Grand Cru is the highest level of classification- referring to a plot of land where grapes were grown or a chateau where the wine was made. An example of a plot of land would be Alsace or Champagne. The only example of a chateau with Grand Cru wines is found in Bordeaux, France.
Premier Cru indicates either a plot of superior quality or an exceptional wine within the Grand Cru classification (labeled Premier Grand Cru… etc).
Outside of the AOC, two less distinctive wine labels exist.
Vin de Pays, which translates to “wine of the land” or “country wine” is also defined by its geographical location, but with less focus on style and tradition. Vin de Pays was introduced in the 1970s. These wines are more experimental and often incorporate new varietals, styles, and techniques.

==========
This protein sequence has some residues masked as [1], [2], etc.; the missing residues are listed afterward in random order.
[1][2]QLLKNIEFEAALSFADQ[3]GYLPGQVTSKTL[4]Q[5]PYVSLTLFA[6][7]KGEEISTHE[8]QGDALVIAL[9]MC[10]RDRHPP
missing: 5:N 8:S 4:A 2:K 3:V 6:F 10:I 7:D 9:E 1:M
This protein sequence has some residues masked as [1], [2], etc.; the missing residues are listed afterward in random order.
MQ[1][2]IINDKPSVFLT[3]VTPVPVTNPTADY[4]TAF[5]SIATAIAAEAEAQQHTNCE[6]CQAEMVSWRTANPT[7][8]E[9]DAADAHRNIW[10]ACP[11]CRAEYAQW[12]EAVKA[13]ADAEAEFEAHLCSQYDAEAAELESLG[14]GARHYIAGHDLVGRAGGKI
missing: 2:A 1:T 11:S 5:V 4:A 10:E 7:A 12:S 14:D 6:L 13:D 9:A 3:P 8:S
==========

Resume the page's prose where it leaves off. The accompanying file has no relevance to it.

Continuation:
Vin de France, or Vin de Table, would be considered the lowest tier of wine in France. They do not indicate a region of origin and can be made from wine varietals grown anywhere in France.
French wines are essentially split into four major tiers. Regional wines are at the base and made from grapes grown within the boundaries of France. The more prestige a wine has, the more specific the area. After general regional wines come regional wines from one village, followed by wines made by grapes sourced from premier cru vineyards. Finally, the highest quality wines come from the most prestigious sites or grand cru vineyards.
A Note About Labels
French labeling practices are unique in the wine world. They are a complicated mix of place, producer, and varietal. To the novice, the thick French calligraphy and untranslated descriptions can be extremely intimidating.
Most labels include the following, in no particular order: